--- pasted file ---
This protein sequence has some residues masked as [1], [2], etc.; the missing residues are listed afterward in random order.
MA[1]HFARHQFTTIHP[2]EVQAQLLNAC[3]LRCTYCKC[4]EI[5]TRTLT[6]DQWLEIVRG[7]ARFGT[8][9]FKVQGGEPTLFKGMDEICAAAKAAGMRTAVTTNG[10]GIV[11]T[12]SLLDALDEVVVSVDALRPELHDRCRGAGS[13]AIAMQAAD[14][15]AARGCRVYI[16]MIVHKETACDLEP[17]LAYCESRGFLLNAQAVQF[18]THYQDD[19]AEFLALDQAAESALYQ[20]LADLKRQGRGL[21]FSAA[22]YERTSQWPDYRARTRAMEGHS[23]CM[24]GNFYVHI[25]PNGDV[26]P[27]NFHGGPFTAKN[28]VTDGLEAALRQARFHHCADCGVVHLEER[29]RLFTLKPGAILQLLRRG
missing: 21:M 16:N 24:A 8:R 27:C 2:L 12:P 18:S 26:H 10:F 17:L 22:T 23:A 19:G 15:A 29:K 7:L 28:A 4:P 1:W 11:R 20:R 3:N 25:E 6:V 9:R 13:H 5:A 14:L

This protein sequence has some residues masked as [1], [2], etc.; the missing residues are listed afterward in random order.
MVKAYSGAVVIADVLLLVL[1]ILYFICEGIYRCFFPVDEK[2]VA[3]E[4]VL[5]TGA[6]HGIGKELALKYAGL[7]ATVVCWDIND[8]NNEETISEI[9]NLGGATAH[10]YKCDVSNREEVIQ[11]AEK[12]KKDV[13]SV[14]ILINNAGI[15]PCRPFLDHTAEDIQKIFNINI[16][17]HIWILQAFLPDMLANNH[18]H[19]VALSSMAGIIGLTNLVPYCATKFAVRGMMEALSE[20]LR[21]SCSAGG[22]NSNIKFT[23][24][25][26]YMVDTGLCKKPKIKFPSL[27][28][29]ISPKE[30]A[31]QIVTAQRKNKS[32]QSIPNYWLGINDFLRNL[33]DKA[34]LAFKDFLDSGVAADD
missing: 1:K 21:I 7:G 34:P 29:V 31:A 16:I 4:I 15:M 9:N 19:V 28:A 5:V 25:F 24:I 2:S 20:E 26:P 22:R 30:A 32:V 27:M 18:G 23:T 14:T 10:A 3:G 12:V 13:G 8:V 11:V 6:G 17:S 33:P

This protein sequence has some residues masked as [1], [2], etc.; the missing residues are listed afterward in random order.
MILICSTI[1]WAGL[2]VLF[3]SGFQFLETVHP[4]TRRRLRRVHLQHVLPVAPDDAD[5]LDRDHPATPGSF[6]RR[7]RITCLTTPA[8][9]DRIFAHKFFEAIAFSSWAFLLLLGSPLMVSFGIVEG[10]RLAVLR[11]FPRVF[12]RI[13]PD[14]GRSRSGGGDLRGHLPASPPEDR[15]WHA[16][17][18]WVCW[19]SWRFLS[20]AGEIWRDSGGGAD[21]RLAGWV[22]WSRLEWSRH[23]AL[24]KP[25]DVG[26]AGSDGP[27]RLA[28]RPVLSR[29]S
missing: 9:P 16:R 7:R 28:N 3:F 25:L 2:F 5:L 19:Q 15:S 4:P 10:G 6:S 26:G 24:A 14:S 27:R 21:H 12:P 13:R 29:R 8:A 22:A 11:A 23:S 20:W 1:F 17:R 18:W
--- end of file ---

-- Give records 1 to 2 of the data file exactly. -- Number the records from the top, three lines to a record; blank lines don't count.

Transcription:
This protein sequence has some residues masked as [1], [2], etc.; the missing residues are listed afterward in random order.
MA[1]HFARHQFTTIHP[2]EVQAQLLNAC[3]LRCTYCKC[4]EI[5]TRTLT[6]DQWLEIVRG[7]ARFGT[8][9]FKVQGGEPTLFKGMDEICAAAKAAGMRTAVTTNG[10]GIV[11]T[12]SLLDALDEVVVSVDALRPELHDRCRGAGS[13]AIAMQAAD[14][15]AARGCRVYI[16]MIVHKETACDLEP[17]LAYCESRGFLLNAQAVQF[18]THYQDD[19]AEFLALDQAAESALYQ[20]LADLKRQGRGL[21]FSAA[22]YERTSQWPDYRARTRAMEGHS[23]CM[24]GNFYVHI[25]PNGDV[26]P[27]NFHGGPFTAKN[28]VTDGLEAALRQARFHHCADCGVVHLEER[29]RLFTLKPGAILQLLRRG
missing: 21:M 16:N 24:A 8:R 27:C 2:L 12:P 18:S 26:H 10:F 17:L 22:T 23:A 19:G 15:A 29:K 7:L 28:A 4:P 1:W 11:R 20:R 3:N 25:E 6:V 9:R 13:H 5:A 14:L

This protein sequence has some residues masked as [1], [2], etc.; the missing residues are listed afterward in random order.
MVKAYSGAVVIADVLLLVL[1]ILYFICEGIYRCFFPVDEK[2]VA[3]E[4]VL[5]TGA[6]HGIGKELALKYAGL[7]ATVVCWDIND[8]NNEETISEI[9]NLGGATAH[10]YKCDVSNREEVIQ[11]AEK[12]KKDV[13]SV[14]ILINNAGI[15]PCRPFLDHTAEDIQKIFNINI[16][17]HIWILQAFLPDMLANNH[18]H[19]VALSSMAGIIGLTNLVPYCATKFAVRGMMEALSE[20]LR[21]SCSAGG[22]NSNIKFT[23][24][25][26]YMVDTGLCKKPKIKFPSL[27][28][29]ISPKE[30]A[31]QIVTAQRKNKS[32]QSIPNYWLGINDFLRNL[33]DKA[34]LAFKDFLDSGVAADD
missing: 1:K 21:I 7:G 34:P 29:V 31:A 16:I 4:I 15:M 9:N 19:V 28:A 5:V 25:F 24:I 2:S 20:E 26:P 22:R 30:A 32:V 27:M 18:G 23:T 14:T 10:A 3:G 12:V 13:G 8:V 11:V 6:G 17:S 33:P